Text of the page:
Participants and procedure

Between June and October, 2003, we conducted a random digit dial telephone survey of 6522 US adolescents aged 10–14 years. The telephone surveys were conducted by trained interviewers using a computer-assisted telephone interview system from Westat (Rockville, Maryland, USA), a national research organisation with survey sites across the US. Interviewers were trained to administer the survey in English or Spanish. We obtained parental consent and adolescent assent prior to interviewing each respondent. To protect confidentiality, adolescents indicated their answers to sensitive questions by pressing numbers on the telephone, rather than speaking aloud. All aspects of the survey were approved by the institutional review boards at Dartmouth Medical School and Westat.

Selection of the sample (online appendix figure 1) involved three stages, through which we identified a list-assisted randomly generated sample of 377 850 residential phone numbers (stage 1), identified households with age-eligible children (stage 2) and enrolled age-eligible adolescents into the study (stage 3). In stage 1, we used an automated system in combination with interviewer calls to purge non-working and business numbers from the list, which reduced the sample to 129 002 known residential telephone numbers. In stage 2, interviewers called each number and successfully completed screener interviews with 69 516 households. Through the screening interviews, we identified 9849 eligible households with adolescents between 10 and 14 years of age. For households with more than one age-eligible adolescent, we randomly selected one for enrolment. In stage 3, we obtained permission from 77% (N=7492) of the parents to interview their child, and 87% (N=6522) of eligible adolescents agreed to participate and completed the survey.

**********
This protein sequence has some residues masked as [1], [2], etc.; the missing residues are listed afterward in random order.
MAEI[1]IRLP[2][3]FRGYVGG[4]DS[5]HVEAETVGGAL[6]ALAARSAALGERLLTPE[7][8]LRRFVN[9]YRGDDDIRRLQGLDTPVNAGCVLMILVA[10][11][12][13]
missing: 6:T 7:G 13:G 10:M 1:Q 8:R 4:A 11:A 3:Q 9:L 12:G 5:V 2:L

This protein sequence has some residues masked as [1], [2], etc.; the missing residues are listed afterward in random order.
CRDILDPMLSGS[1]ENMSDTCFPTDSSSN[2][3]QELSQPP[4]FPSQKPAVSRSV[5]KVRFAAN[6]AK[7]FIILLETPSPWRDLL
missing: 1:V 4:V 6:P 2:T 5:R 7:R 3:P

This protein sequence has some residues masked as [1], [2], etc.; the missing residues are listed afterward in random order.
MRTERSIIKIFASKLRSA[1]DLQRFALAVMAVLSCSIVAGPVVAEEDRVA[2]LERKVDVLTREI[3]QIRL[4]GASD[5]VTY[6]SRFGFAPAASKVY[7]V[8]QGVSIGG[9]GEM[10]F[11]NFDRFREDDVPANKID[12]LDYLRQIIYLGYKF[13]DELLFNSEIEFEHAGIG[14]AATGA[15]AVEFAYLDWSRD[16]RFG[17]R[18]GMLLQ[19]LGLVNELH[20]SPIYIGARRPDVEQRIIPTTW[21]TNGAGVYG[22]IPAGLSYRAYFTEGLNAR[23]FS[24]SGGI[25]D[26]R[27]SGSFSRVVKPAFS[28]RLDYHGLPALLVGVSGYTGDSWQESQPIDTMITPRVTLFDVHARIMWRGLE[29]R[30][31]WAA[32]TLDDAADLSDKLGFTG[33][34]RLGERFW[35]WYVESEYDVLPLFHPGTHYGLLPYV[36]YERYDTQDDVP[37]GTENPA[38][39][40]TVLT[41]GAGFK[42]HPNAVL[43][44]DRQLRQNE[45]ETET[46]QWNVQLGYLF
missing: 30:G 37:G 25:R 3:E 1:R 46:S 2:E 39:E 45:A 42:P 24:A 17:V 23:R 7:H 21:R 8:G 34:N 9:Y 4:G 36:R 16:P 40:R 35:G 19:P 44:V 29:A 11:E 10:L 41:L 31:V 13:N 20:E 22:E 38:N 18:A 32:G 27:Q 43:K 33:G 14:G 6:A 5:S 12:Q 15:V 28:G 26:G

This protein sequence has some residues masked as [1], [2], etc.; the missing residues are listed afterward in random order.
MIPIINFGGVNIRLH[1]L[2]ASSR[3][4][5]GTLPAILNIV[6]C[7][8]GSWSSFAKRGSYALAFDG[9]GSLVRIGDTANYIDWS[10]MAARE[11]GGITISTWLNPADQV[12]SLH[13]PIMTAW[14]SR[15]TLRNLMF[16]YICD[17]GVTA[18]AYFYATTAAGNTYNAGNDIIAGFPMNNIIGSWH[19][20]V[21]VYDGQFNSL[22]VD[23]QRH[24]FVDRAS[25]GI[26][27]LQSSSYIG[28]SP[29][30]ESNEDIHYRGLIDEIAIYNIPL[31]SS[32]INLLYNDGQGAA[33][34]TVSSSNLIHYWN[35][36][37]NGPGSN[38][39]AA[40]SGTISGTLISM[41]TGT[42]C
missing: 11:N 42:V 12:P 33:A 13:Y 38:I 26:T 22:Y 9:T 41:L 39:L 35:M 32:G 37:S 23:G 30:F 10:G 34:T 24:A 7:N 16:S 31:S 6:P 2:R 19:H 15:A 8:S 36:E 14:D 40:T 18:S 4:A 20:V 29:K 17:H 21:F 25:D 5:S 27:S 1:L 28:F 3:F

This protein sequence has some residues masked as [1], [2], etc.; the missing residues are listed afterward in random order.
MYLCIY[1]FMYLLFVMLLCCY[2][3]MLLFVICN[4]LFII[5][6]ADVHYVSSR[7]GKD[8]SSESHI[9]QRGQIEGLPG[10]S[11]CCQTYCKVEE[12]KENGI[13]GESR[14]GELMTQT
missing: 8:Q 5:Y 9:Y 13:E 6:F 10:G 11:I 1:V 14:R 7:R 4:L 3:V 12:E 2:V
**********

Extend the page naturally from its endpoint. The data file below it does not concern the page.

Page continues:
The American Association for Public Opinion Research identifies several ways to calculate survey response.25 The completion rate (the number of completed interviews (N=6522) divided by the number of eligible households (N=9849)) for this survey was 66%. The response rate is more conservative and includes estimates of eligible households lost during stages 1 and 2 (see online appendix figure 1).25 Using methods of Brick et al,26 we estimated that 15 057 of the 38 696 non-answered phone numbers in stage 1 were residential. In addition, 59 667 households did not complete the screening interview in stage 2. Assuming that the same proportion of these 74 724 (15 057 + 59 667) unscreened households had age-eligible adolescents as in the screened sample (0.14), we estimate that 10 587 households in stages 1 and 2 could have been eligible for the study. When these households are included in the denominator, our most conservative estimate of the response rate is 32% (6522 interviewed adolescents/an estimated 20 436 (9849 + 10 587) eligible households). Online appendix figure 2 illustrates the geographic coverage of the sampling procedure, which captured adolescents from all 50 US states and which reflects the geographic distribution of the US population. As an additional test of sample representativeness, we assessed the distributions of age, sex, household income and census region in the unweighted sample and found that they were almost identical to percentages approximated in the 2000 US Census (online appendix table 1). Compared with the 2000 US Census, the unweighted sample had a higher percentage of Hispanics and a slightly lower percentage of African–Americans.